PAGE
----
Is Kokakarsas a Greek last name?

Yiannis Papadopoulos has done the right homework, OP, of finding Greek Wedding 1879 Melbourne, mentioning your ancestor.

For those confused by that: A Constance Ocass of Cerigo (= Cythera) got married in Melbourne in 1879. Tahlia O’Cass (the OP) is his descendant, and posted in that thread. The surname is clearly mangled from something Hellenic, and another descendent, Rita Kocass, posted that her family’s information was that the surname was Kokakarsas, and that he was from Skorpios near Ithaca.

1879 is extremely early, and both Ithaca and Cythera are completely plausible for migration from Greece that early (the only other place Constance might have come from was Kastellorizo).

Yiannis Papadopoulos is right that Kokakarsas does not sound Greek, and Google reports no such surname; given the penetration of the Web by now, including historical archives, I’m reasonably confident there wasn’t ever such a surname, and that something got mangled in the Kocass family tradition.

Given User-13249930999434776143’s answer that Kokakarsas is a bunch of Albanian vulgarities, it’s not impossible that an Albanian trolled the Kocass family about their surname, but I think it’s demographically unlikely. Neither Cythera nor Ithaca are Arvanitika territory, so I don’t think indigenous swearwords are the pathway for the surname either.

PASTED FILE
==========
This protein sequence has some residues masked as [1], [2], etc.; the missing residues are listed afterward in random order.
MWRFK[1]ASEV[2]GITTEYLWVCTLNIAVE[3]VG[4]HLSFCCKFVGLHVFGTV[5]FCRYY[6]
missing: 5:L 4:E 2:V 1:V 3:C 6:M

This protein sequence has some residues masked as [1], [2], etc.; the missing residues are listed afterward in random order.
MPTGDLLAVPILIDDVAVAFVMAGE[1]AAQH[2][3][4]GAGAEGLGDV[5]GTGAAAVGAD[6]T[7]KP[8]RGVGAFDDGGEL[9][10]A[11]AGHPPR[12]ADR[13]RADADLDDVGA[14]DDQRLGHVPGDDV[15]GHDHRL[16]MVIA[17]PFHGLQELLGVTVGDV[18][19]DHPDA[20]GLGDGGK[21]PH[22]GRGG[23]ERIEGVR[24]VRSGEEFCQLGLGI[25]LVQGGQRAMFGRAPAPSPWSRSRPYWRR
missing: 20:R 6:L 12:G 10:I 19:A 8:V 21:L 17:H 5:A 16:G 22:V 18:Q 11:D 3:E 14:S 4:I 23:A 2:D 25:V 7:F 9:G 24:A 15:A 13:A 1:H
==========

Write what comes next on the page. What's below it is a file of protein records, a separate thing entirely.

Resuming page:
There’s a book on Cythera surnames (Καλλίγερος, Εμμανουήλ Π.: Κυθηραϊκά Επώνυμα. Εταιρεία Κυθηραϊκών Μελετών. First edition: 2002, Second edition: 2006), and Untitled Document lists the 258 surnames discussed in that book. None of them look like –(k)okas–. Kalie Zervos in that genealogy thread guessed that it might be “Cassimaty or Castrissios” , and Κασιμάτης and Καστρίσιος from the book’s list are indeed the only matches to Kas-. Karatzas isn’t much closer. Maybe Γεωργάς Georgás? But surely that would have just ended up as George.

There’s a monograph on Ithacan surnames from 1959 (Τοπωνυμικόν της νήσου Ιθάκης και επώνυμα Ιθακησίων / Σπύρου Ν. Μουσούρη (Φώτου Γιοφύλλη).), which is not online. There is a huge list of Cephallonian surnames (Ithaca being the island next door), compiled by Miliarakis in 1890: Anemi – Digital Library of Modern Greek Studies – Γεωγραφία πολιτική νέα και αρχαία του νομού Κεφαλληνίας υπό Αντωνίου Μηλιαράκη., digitised list at the end of Ιστορικές διαδρομές. From that list of some 1200 surnames, I get a few more possible matches, but they’re still distant: Oktoratos, Orkoulas, Kokkolatos, Kokkosis, Kaskanis, Kassandrinos.

The Melbourne Greek Orthodox Community has put up images of its minutes from 1897 to 1916: Greek Orthodox Community of Melbourne and Victoria. (Btw, that is *not* how you publish archival images. A simple PDF would have been a lot better.) Nothing jumped out as matching O’Cass there either, and Constance Ocass died in 1896. At any rate, he became Anglican, so his progeny wouldn’t have shown up in the Orthodox church’s logs—though as the genealogy thread says, one of his sons may have married in the Orthodox Church in Sydney.

I don’t think I’ve helped you, Tahlia. If you have more patience than me, you can pore over the 1897–1916 ledger, but I suspect your ancestors won’t show up there. If you *do* get somewhere, please let us know!

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